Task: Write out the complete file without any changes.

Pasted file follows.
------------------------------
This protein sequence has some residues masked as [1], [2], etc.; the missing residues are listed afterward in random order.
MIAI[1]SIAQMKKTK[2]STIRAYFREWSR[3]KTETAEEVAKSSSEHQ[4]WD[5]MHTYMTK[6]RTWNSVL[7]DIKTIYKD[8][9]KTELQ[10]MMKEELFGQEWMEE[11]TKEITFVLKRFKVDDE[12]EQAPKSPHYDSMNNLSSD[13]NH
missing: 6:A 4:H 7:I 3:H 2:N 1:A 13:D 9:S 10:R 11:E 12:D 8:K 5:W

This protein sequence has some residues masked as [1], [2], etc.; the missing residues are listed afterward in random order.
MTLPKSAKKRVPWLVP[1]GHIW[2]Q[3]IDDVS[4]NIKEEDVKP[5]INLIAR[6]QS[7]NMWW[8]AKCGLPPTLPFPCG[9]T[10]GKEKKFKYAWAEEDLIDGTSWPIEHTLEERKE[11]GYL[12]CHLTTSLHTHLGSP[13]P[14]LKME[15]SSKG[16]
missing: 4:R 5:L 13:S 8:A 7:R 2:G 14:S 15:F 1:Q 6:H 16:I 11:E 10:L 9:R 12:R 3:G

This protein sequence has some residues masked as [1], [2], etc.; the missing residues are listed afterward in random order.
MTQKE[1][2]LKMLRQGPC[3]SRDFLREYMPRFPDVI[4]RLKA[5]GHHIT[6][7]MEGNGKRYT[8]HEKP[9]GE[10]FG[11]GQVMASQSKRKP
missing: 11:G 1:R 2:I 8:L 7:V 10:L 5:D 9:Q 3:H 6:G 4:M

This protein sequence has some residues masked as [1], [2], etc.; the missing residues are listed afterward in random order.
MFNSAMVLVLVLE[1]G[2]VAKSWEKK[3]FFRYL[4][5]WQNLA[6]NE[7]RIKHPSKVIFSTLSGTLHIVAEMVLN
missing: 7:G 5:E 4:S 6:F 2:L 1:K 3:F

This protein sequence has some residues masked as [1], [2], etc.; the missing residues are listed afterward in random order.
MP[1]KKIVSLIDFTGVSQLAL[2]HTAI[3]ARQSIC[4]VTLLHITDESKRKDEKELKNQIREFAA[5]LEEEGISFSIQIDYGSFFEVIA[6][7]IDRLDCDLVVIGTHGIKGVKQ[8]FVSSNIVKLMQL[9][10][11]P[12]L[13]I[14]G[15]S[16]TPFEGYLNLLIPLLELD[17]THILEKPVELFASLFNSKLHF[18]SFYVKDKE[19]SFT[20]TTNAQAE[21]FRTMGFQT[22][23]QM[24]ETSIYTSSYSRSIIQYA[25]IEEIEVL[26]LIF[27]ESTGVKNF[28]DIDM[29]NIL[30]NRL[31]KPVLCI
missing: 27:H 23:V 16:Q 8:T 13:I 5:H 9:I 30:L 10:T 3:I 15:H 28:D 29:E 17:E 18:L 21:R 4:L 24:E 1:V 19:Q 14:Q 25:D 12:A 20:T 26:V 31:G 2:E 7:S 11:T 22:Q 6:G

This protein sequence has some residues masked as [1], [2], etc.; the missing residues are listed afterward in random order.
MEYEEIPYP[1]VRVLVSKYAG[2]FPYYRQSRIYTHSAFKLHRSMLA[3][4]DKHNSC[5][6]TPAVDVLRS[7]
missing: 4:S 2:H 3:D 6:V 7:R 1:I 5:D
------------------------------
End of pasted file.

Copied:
This protein sequence has some residues masked as [1], [2], etc.; the missing residues are listed afterward in random order.
MIAI[1]SIAQMKKTK[2]STIRAYFREWSR[3]KTETAEEVAKSSSEHQ[4]WD[5]MHTYMTK[6]RTWNSVL[7]DIKTIYKD[8][9]KTELQ[10]MMKEELFGQEWMEE[11]TKEITFVLKRFKVDDE[12]EQAPKSPHYDSMNNLSSD[13]NH
missing: 6:A 4:H 7:I 3:H 2:N 1:A 13:D 9:S 10:R 11:E 12:D 8:K 5:W

This protein sequence has some residues masked as [1], [2], etc.; the missing residues are listed afterward in random order.
MTLPKSAKKRVPWLVP[1]GHIW[2]Q[3]IDDVS[4]NIKEEDVKP[5]INLIAR[6]QS[7]NMWW[8]AKCGLPPTLPFPCG[9]T[10]GKEKKFKYAWAEEDLIDGTSWPIEHTLEERKE[11]GYL[12]CHLTTSLHTHLGSP[13]P[14]LKME[15]SSKG[16]
missing: 4:R 5:L 13:S 8:A 7:R 2:G 14:S 15:F 1:Q 6:H 16:I 11:E 10:L 9:R 12:R 3:G

This protein sequence has some residues masked as [1], [2], etc.; the missing residues are listed afterward in random order.
MTQKE[1][2]LKMLRQGPC[3]SRDFLREYMPRFPDVI[4]RLKA[5]GHHIT[6][7]MEGNGKRYT[8]HEKP[9]GE[10]FG[11]GQVMASQSKRKP
missing: 11:G 1:R 2:I 8:L 7:V 10:L 5:D 9:Q 3:H 6:G 4:M

This protein sequence has some residues masked as [1], [2], etc.; the missing residues are listed afterward in random order.
MFNSAMVLVLVLE[1]G[2]VAKSWEKK[3]FFRYL[4][5]WQNLA[6]NE[7]RIKHPSKVIFSTLSGTLHIVAEMVLN
missing: 7:G 5:E 4:S 6:F 2:L 1:K 3:F

This protein sequence has some residues masked as [1], [2], etc.; the missing residues are listed afterward in random order.
MP[1]KKIVSLIDFTGVSQLAL[2]HTAI[3]ARQSIC[4]VTLLHITDESKRKDEKELKNQIREFAA[5]LEEEGISFSIQIDYGSFFEVIA[6][7]IDRLDCDLVVIGTHGIKGVKQ[8]FVSSNIVKLMQL[9][10][11]P[12]L[13]I[14]G[15]S[16]TPFEGYLNLLIPLLELD[17]THILEKPVELFASLFNSKLHF[18]SFYVKDKE[19]SFT[20]TTNAQAE[21]FRTMGFQT[22][23]QM[24]ETSIYTSSYSRSIIQYA[25]IEEIEVL[26]LIF[27]ESTGVKNF[28]DIDM[29]NIL[30]NRL[31]KPVLCI
missing: 27:H 23:V 16:Q 8:T 13:I 5:H 9:I 30:L 10:T 3:I 15:H 28:D 29:E 17:E 18:L 21:R 4:L 24:E 1:V 19:Q 14:Q 25:D 12:A 20:T 26:V 31:G 2:E 7:S 11:T 22:Q 6:G

This protein sequence has some residues masked as [1], [2], etc.; the missing residues are listed afterward in random order.
MEYEEIPYP[1]VRVLVSKYAG[2]FPYYRQSRIYTHSAFKLHRSMLA[3][4]DKHNSC[5][6]TPAVDVLRS[7]
missing: 4:S 2:H 3:D 6:V 7:R 1:I 5:D